> of course to have a specific xsl-file for every text,
    > and import the more general file into it. Another
    > approach I have thought of, is to have just one xsl-file
    > and conditionalize it. In the xml-files I have something
    > like <text work="kerner">, <text work="kerner">, etc.,
    > and in the xsl-file templates like
    >
    > <xsl:template match="pb">
    > <xsl:choose>
    > <xsl:when test="//@verk='kerner'">
    > <p class="pagina"><xsl:value-of select="@n"/></p>
    > </xsl:when>
    > <xsl:when test="//@verk='kalm'">
    > <p class="pagina">( <xsl:value-of select="@n"/> )</p>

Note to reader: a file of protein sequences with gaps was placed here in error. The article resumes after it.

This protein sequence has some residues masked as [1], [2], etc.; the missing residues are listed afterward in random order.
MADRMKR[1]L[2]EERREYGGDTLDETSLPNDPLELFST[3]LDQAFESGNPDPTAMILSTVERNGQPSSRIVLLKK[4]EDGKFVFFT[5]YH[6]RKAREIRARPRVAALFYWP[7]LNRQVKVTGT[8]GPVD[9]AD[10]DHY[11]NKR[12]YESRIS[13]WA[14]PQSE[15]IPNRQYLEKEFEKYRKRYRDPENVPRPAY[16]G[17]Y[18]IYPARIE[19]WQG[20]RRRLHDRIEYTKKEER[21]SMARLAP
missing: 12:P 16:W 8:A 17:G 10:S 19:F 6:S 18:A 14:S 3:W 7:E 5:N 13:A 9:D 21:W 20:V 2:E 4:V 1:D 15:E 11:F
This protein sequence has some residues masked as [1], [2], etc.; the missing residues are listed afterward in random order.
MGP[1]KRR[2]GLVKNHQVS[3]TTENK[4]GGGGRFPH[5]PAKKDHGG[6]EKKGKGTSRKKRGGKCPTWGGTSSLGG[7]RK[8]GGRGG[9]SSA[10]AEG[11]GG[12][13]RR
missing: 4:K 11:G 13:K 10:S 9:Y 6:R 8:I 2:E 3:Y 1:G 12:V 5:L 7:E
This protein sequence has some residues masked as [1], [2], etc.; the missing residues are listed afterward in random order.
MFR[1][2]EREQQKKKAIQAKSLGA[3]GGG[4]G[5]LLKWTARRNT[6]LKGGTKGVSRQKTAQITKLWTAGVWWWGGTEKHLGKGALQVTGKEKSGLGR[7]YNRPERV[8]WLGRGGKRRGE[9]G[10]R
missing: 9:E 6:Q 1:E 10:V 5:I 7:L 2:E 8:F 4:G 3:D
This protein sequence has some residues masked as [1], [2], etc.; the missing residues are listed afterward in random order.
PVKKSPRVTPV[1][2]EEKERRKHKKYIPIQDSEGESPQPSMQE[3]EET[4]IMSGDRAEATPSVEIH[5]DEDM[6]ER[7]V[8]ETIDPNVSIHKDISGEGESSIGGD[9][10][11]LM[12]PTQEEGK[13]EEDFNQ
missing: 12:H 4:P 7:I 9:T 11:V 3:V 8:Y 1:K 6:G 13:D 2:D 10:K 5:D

> </xsl:when>
    > </xsl:choose>
    > </xsl:template>
    >
    > This works fine, but I'd be glad to get some input on
    > which method is preferrable, or if there might be other
    > ways to do this. What are your experiences?
    >


    the tests starting with // search the entire document looking for an
    attribute of that name, so they are fairly expensive. You may be better
    to move them to a global variable (although probably your xslt system's
    optimiser will do that anyway). Although I suspect that you meant to
    test the attribute o the current pb element ? or the document element
    ?if so the test wants to be test="@work='kerner'] or
    test="/*/@work='kerner']

    whenever there is a template that just consists of a choose it's often
    more convenient (and perhaps more efficient) to write it as multiple